Contra Hard Corps
|This game is chock full of explosions|
The only Contra offering on the Genesis is also one of the most hectic and difficult. The graphic design, the music, and the frame rate are all examples of the hardware's capabilities at its best, and it is a console exclusive. There are four different protagonists to choose from, each with unique weapons and abilities. New to the series are branching paths, building in more replay value, as if the character-building difficulty didn't already do that. Grab a player two, because the you'll need all the help you can get. This would have been rated higher, if not for its crushing difficulty. Incidentally, the Japanese import version of the game gives three hit points per life, greatly reducing the frustration and making the game tremendously easier.
|Wearing jetpacks means its too hot to wear shirts|
An early Capcom arcade conversion, Forgotten Worlds is a shoot' em up of the flying humanoid variety. The two players operate similarly despite being different colors. You rotate your player to shoot in all directions, and flay all over with a jet pack. Defeated enemies drop currency which can be used to purchase power ups in the shops that sporadically appear, ala Fantasy Zone. Weapon upgrades are a must, as well as body armor and life-restoring elixirs (you have hit points instead of lives). The difficulty is high, but manageable once you remember the enemy patterns. Also, the voice acting is incredible*.
Captain America and the Avengers
Pick between Captain America, The Vision, Iron Man, and Hawkeye and take on The Mandarin and his cronies in this wild quarter-munching beat'em up. Each player has their own dedicated moves, like Iron Man's repulsor beam, Cap's shield throw, Hawkeye's arrows, and Vision's laser beam. As cool as those sound, they are nominal in effectiveness, and you may just end up mashing away at the attack button. There is some stage variety in the flying shoot'em up stages, which is unusual for a beat'em up. It's a difficult, but manageable game, made easier with help from a friend. The voice sample clips are bad in a good way. The Genesis port is much more agreeable than the nearly impossible SNES port.
An edgy beat' em up, play as either the Punisher or Nick Fury and you punch and blast your way through an urban war zone. Anyone who has read the Punisher comics knows that he doles most of his punishment from the barrel of a gun. Even though the gameplay is mostly fisticuffs, there are plenty of opportunities to pick up guns and blast away. The arcade versions is better, as to be expected, but the Genesis rendition is no slouch.
This western-themed run'n gun evokes the ethos of Contra, and as such, is just as fun. Ported from the arcade, it is often compared against its counterpart on the SNES. You have the choice of two players, which carry different weapons (single shooter vs. shotgun). The action is quick, and boss fights are challenging, but not so challenging as Hard Corps. The game boasts plenty of humor, a great soundtrack, and great control. It's definitely one of the most fun co-op games for the Genesis.
One of the most heralded games on the Genesis needs no introduction. Game developer Treasure's first outing is arguably their finest. The level of on-screen action is on par with Contra Hard Corps, as explosions, enemy sprites, and bullets litter the screen. The humor embedded in enemy behavior is palpable. You have a life meter, which is pretty forgiving, and thus easier for newcomers to pick up and play. You can throw your partner across the screen to wipe out enemies, without taking damage. The weapons can be combined for a myriad of options, and your firing stance can be set to fixed-in-place or free moving. Also, it's loaded with charm. It's simply one of the best games for the system, let alone for two-player.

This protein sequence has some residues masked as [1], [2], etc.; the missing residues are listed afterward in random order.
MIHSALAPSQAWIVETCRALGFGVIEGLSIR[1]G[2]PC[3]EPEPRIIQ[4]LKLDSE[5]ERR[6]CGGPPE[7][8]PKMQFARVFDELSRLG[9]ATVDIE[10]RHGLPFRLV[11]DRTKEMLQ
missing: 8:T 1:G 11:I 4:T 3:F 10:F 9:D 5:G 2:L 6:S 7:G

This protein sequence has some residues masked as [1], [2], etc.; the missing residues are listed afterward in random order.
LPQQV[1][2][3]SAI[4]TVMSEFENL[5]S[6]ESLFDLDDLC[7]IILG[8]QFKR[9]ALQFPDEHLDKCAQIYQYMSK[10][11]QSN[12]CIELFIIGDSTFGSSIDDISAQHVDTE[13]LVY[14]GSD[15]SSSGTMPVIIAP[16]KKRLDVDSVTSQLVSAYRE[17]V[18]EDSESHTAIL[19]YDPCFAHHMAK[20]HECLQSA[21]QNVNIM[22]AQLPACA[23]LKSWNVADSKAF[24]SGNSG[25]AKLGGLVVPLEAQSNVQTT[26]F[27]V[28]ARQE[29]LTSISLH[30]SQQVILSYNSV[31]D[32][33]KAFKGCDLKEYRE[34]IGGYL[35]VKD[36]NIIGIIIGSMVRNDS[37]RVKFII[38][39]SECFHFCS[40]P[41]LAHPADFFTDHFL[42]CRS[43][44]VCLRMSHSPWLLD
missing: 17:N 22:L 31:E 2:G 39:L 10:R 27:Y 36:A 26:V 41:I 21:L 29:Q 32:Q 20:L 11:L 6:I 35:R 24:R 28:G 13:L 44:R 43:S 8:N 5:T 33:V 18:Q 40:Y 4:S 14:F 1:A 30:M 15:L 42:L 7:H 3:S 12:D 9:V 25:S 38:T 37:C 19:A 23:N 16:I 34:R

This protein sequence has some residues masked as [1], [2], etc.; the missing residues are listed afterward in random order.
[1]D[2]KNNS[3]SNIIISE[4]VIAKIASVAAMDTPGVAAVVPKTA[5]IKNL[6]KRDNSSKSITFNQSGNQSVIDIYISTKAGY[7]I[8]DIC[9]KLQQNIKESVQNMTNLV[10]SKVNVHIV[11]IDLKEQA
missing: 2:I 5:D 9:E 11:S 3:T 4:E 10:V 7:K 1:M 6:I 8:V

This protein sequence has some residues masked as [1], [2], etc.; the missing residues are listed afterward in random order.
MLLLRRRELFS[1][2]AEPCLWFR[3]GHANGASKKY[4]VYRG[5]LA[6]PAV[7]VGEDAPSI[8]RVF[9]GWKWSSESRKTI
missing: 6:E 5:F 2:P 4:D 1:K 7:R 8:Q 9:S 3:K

A surprise entry on this list, Gain Ground is very much under the radar when it comes to Sega classics. Originally an arcade game, it was ported very faithfully to the Genesis. Part a run'n gun game, part strategy, this game requires on the fly decision making as well as quick reflexes. The story is absurd, essentially you need to get from point A to point B on a single screen. The sheer variety in this game is immense, from the available protagonists, weapon types, enemies, stage designs, and bosses. Co-op play brings the fun factor to new levels as the two of you try to figure out how to accomplish the seemingly simple task of crossing the screen.
When Sega observed the success the Double Dragon was having in the arcades, they wanted their own brawler that people lined up to play. Changing the theme and setting so as to not appear as a direct copy, they produced Golden Axe, which I feel is the superior game. Character inspirations are clearly drawn from the Conan the Barbarian franchise. At the time there was no other game like it. Kleptomaniac dwarves, rideable beasts, magic spells, dash attacks, and a fantastic soundtrack are all part of the package.
TMNT Hyperstone Heist
Streets of Rage 2
So all in, the best two-player co-op games seem to fall into the vein of beat'em ups and run'n gun games, in my opinion. There are a bevy of sports titles that I left out, as those are primarily versus games, with head to head gameplay. I was surprised when I realized that although the Genesis is known for its quality shoot'em ups, almost all of the good ones are single player only! I'm sure I left off a bunch that others would argue belong on this list, but hey, it's my list.
In conclusion, if you like playing couch co-op, check these out. You won't be disappointed.